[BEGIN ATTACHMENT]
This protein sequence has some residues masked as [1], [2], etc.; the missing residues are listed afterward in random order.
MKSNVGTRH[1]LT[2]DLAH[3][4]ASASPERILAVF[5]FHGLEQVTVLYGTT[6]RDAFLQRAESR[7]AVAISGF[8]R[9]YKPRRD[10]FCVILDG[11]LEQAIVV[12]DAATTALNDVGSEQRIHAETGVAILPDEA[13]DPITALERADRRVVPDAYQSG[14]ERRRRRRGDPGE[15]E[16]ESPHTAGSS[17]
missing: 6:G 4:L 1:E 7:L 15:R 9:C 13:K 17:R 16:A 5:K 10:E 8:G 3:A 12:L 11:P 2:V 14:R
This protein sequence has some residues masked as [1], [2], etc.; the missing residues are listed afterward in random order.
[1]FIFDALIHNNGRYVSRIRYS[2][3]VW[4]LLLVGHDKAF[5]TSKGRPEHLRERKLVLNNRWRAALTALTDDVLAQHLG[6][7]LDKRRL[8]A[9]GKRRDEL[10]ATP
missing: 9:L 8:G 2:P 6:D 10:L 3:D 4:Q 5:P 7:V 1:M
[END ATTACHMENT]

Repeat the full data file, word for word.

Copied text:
This protein sequence has some residues masked as [1], [2], etc.; the missing residues are listed afterward in random order.
MKSNVGTRH[1]LT[2]DLAH[3][4]ASASPERILAVF[5]FHGLEQVTVLYGTT[6]RDAFLQRAESR[7]AVAISGF[8]R[9]YKPRRD[10]FCVILDG[11]LEQAIVV[12]DAATTALNDVGSEQRIHAETGVAILPDEA[13]DPITALERADRRVVPDAYQSG[14]ERRRRRRGDPGE[15]E[16]ESPHTAGSS[17]
missing: 6:G 4:L 1:E 7:L 15:R 9:C 13:K 17:R 16:A 5:K 10:E 8:G 3:A 12:L 11:P 2:V 14:R
This protein sequence has some residues masked as [1], [2], etc.; the missing residues are listed afterward in random order.
[1]FIFDALIHNNGRYVSRIRYS[2][3]VW[4]LLLVGHDKAF[5]TSKGRPEHLRERKLVLNNRWRAALTALTDDVLAQHLG[6][7]LDKRRL[8]A[9]GKRRDEL[10]ATP
missing: 9:L 8:G 2:P 6:D 10:L 3:D 4:Q 5:P 7:V 1:M